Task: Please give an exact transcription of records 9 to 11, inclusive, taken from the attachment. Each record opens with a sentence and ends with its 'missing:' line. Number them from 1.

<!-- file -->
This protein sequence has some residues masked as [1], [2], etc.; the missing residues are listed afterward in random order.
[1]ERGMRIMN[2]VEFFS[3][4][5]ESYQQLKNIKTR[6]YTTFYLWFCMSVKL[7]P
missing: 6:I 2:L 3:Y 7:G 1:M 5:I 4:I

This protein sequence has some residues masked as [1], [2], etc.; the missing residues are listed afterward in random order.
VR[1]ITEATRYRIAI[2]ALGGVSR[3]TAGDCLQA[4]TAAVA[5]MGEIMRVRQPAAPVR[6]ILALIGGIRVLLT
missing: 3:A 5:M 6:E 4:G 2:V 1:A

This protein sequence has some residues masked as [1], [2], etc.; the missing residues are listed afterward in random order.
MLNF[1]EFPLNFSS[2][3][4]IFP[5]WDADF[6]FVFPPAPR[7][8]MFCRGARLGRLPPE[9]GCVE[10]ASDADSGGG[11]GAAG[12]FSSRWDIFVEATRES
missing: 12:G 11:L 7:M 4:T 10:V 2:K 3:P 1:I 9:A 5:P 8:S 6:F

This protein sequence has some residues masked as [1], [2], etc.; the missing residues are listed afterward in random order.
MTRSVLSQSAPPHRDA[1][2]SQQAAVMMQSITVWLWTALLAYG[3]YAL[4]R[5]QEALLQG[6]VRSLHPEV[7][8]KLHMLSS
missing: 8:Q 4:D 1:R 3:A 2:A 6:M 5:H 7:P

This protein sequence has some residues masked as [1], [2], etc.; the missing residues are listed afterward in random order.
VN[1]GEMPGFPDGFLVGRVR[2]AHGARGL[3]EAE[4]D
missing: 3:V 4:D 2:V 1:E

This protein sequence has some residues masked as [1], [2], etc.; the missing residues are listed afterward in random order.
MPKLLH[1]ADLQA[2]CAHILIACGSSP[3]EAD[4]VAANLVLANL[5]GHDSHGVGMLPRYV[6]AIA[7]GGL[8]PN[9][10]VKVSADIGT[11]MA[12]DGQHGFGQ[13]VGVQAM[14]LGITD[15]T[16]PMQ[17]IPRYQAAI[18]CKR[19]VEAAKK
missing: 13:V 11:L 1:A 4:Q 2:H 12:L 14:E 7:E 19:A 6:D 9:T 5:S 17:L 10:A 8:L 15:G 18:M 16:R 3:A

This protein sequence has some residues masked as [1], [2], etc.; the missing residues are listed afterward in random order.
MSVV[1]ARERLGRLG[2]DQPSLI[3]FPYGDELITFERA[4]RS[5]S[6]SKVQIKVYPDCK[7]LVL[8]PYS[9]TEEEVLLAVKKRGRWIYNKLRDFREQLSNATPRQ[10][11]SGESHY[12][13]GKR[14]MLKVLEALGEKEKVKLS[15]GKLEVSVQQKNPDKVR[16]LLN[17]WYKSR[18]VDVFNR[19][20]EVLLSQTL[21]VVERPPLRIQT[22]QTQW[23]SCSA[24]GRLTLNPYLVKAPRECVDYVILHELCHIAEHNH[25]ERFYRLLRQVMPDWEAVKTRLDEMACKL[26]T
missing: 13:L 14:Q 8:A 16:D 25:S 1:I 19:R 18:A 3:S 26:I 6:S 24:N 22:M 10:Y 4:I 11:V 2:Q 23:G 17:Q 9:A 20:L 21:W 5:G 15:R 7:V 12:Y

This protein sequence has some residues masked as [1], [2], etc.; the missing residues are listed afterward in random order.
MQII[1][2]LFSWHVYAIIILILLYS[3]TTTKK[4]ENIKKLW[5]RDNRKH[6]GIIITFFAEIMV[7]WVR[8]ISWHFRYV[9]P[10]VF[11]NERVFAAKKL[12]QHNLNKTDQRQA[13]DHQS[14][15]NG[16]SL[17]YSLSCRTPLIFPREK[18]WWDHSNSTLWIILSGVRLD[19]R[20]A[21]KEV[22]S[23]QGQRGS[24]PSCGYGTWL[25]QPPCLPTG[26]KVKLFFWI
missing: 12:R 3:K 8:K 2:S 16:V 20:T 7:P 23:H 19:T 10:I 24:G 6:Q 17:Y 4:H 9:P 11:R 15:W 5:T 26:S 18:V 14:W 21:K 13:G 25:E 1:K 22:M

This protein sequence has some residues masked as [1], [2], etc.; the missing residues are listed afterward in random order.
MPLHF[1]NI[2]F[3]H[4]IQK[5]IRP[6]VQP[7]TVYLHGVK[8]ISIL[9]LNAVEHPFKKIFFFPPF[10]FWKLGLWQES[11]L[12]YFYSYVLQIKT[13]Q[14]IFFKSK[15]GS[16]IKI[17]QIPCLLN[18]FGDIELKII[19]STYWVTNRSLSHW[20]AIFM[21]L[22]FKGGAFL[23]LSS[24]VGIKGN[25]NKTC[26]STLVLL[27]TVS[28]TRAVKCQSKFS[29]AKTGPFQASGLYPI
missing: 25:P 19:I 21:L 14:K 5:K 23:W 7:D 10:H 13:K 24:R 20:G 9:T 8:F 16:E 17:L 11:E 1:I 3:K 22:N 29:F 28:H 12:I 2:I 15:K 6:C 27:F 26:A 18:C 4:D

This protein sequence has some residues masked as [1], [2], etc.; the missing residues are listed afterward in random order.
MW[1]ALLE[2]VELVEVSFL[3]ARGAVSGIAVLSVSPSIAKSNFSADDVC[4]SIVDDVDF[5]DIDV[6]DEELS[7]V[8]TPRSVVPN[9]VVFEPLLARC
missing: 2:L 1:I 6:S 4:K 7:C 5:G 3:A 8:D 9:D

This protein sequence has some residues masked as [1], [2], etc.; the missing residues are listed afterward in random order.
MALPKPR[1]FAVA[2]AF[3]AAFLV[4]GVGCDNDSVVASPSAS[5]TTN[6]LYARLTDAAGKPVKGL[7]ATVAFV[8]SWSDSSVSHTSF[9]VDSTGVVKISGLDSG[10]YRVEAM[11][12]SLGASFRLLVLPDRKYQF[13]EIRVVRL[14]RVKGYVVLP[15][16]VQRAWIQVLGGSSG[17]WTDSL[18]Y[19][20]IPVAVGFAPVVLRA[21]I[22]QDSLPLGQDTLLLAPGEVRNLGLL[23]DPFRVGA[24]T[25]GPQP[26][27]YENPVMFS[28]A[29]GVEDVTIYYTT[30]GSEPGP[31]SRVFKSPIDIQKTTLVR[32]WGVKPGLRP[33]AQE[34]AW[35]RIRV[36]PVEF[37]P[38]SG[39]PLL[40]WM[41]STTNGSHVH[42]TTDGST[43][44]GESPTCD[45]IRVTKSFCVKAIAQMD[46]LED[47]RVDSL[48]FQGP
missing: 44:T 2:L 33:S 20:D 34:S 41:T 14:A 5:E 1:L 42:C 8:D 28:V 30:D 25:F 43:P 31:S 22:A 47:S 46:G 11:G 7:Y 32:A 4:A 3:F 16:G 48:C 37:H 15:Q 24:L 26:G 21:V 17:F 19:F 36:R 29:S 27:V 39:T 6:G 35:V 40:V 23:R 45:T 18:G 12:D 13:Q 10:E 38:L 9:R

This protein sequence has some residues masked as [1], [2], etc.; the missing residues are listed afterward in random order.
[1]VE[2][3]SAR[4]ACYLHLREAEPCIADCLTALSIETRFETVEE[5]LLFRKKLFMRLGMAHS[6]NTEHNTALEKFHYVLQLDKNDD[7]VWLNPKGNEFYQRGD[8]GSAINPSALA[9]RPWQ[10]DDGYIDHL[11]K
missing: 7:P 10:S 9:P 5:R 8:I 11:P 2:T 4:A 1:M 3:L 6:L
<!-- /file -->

This protein sequence has some residues masked as [1], [2], etc.; the missing residues are listed afterward in random order.
MPLHF[1]NI[2]F[3]H[4]IQK[5]IRP[6]VQP[7]TVYLHGVK[8]ISIL[9]LNAVEHPFKKIFFFPPF[10]FWKLGLWQES[11]L[12]YFYSYVLQIKT[13]Q[14]IFFKSK[15]GS[16]IKI[17]QIPCLLN[18]FGDIELKII[19]STYWVTNRSLSHW[20]AIFM[21]L[22]FKGGAFL[23]LSS[24]VGIKGN[25]NKTC[26]STLVLL[27]TVS[28]TRAVKCQSKFS[29]AKTGPFQASGLYPI
missing: 25:P 19:I 21:L 14:K 5:K 23:W 7:D 10:H 13:K 24:R 20:G 9:T 8:F 16:E 17:L 11:E 1:I 3:K 22:N 29:F 28:H 12:I 2:I 15:K 6:C 27:F 26:A 18:C 4:D

This protein sequence has some residues masked as [1], [2], etc.; the missing residues are listed afterward in random order.
MW[1]ALLE[2]VELVEVSFL[3]ARGAVSGIAVLSVSPSIAKSNFSADDVC[4]SIVDDVDF[5]DIDV[6]DEELS[7]V[8]TPRSVVPN[9]VVFEPLLARC
missing: 2:L 1:I 6:S 4:K 7:C 5:G 3:A 8:D 9:D

This protein sequence has some residues masked as [1], [2], etc.; the missing residues are listed afterward in random order.
MALPKPR[1]FAVA[2]AF[3]AAFLV[4]GVGCDNDSVVASPSAS[5]TTN[6]LYARLTDAAGKPVKGL[7]ATVAFV[8]SWSDSSVSHTSF[9]VDSTGVVKISGLDSG[10]YRVEAM[11][12]SLGASFRLLVLPDRKYQF[13]EIRVVRL[14]RVKGYVVLP[15][16]VQRAWIQVLGGSSG[17]WTDSL[18]Y[19][20]IPVAVGFAPVVLRA[21]I[22]QDSLPLGQDTLLLAPGEVRNLGLL[23]DPFRVGA[24]T[25]GPQP[26][27]YENPVMFS[28]A[29]GVEDVTIYYTT[30]GSEPGP[31]SRVFKSPIDIQKTTLVR[32]WGVKPGLRP[33]AQE[34]AW[35]RIRV[36]PVEF[37]P[38]SG[39]PLL[40]WM[41]STTNGSHVH[42]TTDGST[43][44]GESPTCD[45]IRVTKSFCVKAIAQMD[46]LED[47]RVDSL[48]FQGP
missing: 44:T 2:L 33:S 20:D 34:S 41:T 14:A 5:E 1:L 42:C 8:D 28:V 30:D 25:F 43:P 31:S 22:A 47:S 46:G 11:G 7:Y 32:A 4:A 3:F 16:G 48:C 37:H 15:Q 24:L 26:G 21:V 17:F 19:F 36:R 29:S 27:V 39:T 6:G 35:V 40:V 23:R 45:T 18:G 12:D 13:Q 10:E 38:L 9:R